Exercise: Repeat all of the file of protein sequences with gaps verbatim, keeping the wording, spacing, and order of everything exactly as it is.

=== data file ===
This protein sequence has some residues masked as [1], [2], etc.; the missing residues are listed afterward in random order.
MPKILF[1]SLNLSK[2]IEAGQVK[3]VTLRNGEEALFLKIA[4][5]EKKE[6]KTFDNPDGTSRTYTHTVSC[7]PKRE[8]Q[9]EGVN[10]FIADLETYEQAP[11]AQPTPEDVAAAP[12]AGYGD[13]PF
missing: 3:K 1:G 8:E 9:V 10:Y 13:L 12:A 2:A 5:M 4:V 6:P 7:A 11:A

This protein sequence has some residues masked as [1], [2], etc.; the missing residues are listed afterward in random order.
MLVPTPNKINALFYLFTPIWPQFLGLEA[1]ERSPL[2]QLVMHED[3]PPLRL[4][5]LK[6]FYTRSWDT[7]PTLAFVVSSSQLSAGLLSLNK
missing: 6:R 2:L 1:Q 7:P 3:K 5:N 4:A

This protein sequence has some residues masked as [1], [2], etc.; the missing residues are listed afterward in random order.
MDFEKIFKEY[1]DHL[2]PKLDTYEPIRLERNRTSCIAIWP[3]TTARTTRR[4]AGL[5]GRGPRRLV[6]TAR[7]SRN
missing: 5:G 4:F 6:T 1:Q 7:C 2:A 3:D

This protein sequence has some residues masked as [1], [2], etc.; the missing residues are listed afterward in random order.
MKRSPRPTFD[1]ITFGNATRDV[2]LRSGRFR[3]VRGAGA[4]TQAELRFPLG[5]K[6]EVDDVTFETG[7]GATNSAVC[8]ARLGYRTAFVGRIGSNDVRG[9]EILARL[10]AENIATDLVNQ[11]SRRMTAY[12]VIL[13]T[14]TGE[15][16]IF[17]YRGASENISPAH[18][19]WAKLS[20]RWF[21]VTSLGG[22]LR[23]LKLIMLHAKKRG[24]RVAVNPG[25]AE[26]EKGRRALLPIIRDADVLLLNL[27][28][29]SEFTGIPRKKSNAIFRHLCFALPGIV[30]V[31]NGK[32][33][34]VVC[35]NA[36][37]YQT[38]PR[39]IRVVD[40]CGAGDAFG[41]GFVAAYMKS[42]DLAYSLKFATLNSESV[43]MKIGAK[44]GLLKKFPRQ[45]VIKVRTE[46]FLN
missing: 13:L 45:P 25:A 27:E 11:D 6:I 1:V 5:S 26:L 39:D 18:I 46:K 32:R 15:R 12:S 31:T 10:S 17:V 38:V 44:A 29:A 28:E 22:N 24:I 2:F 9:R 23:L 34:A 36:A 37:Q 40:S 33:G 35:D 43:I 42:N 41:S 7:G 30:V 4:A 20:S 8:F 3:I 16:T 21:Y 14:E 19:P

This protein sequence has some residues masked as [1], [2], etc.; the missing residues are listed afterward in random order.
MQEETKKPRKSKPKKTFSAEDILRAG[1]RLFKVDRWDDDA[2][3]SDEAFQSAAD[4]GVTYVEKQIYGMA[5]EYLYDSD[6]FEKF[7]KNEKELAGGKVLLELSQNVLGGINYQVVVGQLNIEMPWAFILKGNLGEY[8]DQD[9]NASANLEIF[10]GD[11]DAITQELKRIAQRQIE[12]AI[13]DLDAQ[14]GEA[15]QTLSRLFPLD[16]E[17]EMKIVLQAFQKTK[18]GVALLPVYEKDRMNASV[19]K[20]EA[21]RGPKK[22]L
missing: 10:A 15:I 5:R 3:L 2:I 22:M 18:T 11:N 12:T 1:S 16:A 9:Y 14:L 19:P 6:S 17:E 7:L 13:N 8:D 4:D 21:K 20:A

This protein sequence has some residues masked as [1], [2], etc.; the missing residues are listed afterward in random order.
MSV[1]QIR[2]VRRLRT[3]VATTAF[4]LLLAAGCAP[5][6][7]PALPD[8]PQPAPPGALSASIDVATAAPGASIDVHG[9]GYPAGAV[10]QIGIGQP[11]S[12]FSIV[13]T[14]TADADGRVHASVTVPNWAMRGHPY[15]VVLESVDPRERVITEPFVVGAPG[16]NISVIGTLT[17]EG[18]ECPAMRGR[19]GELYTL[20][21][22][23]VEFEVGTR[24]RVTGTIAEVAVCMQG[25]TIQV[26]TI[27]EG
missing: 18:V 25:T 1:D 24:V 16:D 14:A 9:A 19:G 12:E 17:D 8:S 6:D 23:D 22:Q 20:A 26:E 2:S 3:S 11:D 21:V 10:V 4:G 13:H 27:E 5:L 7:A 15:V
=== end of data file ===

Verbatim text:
This protein sequence has some residues masked as [1], [2], etc.; the missing residues are listed afterward in random order.
MPKILF[1]SLNLSK[2]IEAGQVK[3]VTLRNGEEALFLKIA[4][5]EKKE[6]KTFDNPDGTSRTYTHTVSC[7]PKRE[8]Q[9]EGVN[10]FIADLETYEQAP[11]AQPTPEDVAAAP[12]AGYGD[13]PF
missing: 3:K 1:G 8:E 9:V 10:Y 13:L 12:A 2:A 5:M 4:V 6:P 7:A 11:A

This protein sequence has some residues masked as [1], [2], etc.; the missing residues are listed afterward in random order.
MLVPTPNKINALFYLFTPIWPQFLGLEA[1]ERSPL[2]QLVMHED[3]PPLRL[4][5]LK[6]FYTRSWDT[7]PTLAFVVSSSQLSAGLLSLNK
missing: 6:R 2:L 1:Q 7:P 3:K 5:N 4:A

This protein sequence has some residues masked as [1], [2], etc.; the missing residues are listed afterward in random order.
MDFEKIFKEY[1]DHL[2]PKLDTYEPIRLERNRTSCIAIWP[3]TTARTTRR[4]AGL[5]GRGPRRLV[6]TAR[7]SRN
missing: 5:G 4:F 6:T 1:Q 7:C 2:A 3:D

This protein sequence has some residues masked as [1], [2], etc.; the missing residues are listed afterward in random order.
MKRSPRPTFD[1]ITFGNATRDV[2]LRSGRFR[3]VRGAGA[4]TQAELRFPLG[5]K[6]EVDDVTFETG[7]GATNSAVC[8]ARLGYRTAFVGRIGSNDVRG[9]EILARL[10]AENIATDLVNQ[11]SRRMTAY[12]VIL[13]T[14]TGE[15][16]IF[17]YRGASENISPAH[18][19]WAKLS[20]RWF[21]VTSLGG[22]LR[23]LKLIMLHAKKRG[24]RVAVNPG[25]AE[26]EKGRRALLPIIRDADVLLLNL[27][28][29]SEFTGIPRKKSNAIFRHLCFALPGIV[30]V[31]NGK[32][33][34]VVC[35]NA[36][37]YQT[38]PR[39]IRVVD[40]CGAGDAFG[41]GFVAAYMKS[42]DLAYSLKFATLNSESV[43]MKIGAK[44]GLLKKFPRQ[45]VIKVRTE[46]FLN
missing: 13:L 45:P 25:A 27:E 11:D 6:I 1:V 5:S 26:L 39:D 18:I 46:K 32:R 15:R 12:S 31:T 10:S 17:V 38:V 44:A 29:A 28:E 22:N 24:I 2:F 9:R 23:L 34:A 36:A 37:Q 40:S 33:G 35:D 43:I 42:N 41:S 7:G 30:V 4:A 20:S 8:F 3:I 16:T 21:Y 14:E 19:P

This protein sequence has some residues masked as [1], [2], etc.; the missing residues are listed afterward in random order.
MQEETKKPRKSKPKKTFSAEDILRAG[1]RLFKVDRWDDDA[2][3]SDEAFQSAAD[4]GVTYVEKQIYGMA[5]EYLYDSD[6]FEKF[7]KNEKELAGGKVLLELSQNVLGGINYQVVVGQLNIEMPWAFILKGNLGEY[8]DQD[9]NASANLEIF[10]GD[11]DAITQELKRIAQRQIE[12]AI[13]DLDAQ[14]GEA[15]QTLSRLFPLD[16]E[17]EMKIVLQAFQKTK[18]GVALLPVYEKDRMNASV[19]K[20]EA[21]RGPKK[22]L
missing: 10:A 15:I 5:R 3:L 2:I 22:M 18:T 11:N 12:T 1:S 16:A 9:Y 14:L 19:P 6:S 17:E 7:L 13:N 8:D 4:D 21:K 20:A

This protein sequence has some residues masked as [1], [2], etc.; the missing residues are listed afterward in random order.
MSV[1]QIR[2]VRRLRT[3]VATTAF[4]LLLAAGCAP[5][6][7]PALPD[8]PQPAPPGALSASIDVATAAPGASIDVHG[9]GYPAGAV[10]QIGIGQP[11]S[12]FSIV[13]T[14]TADADGRVHASVTVPNWAMRGHPY[15]VVLESVDPRERVITEPFVVGAPG[16]NISVIGTLT[17]EG[18]ECPAMRGR[19]GELYTL[20][21][22][23]VEFEVGTR[24]RVTGTIAEVAVCMQG[25]TIQV[26]TI[27]EG
missing: 18:V 25:T 1:D 24:V 16:D 14:A 9:A 19:G 12:E 17:D 8:S 6:D 23:D 22:Q 20:A 26:E 2:S 3:S 11:D 21:V 10:V 4:G 13:H 27:E 5:L 7:A 15:V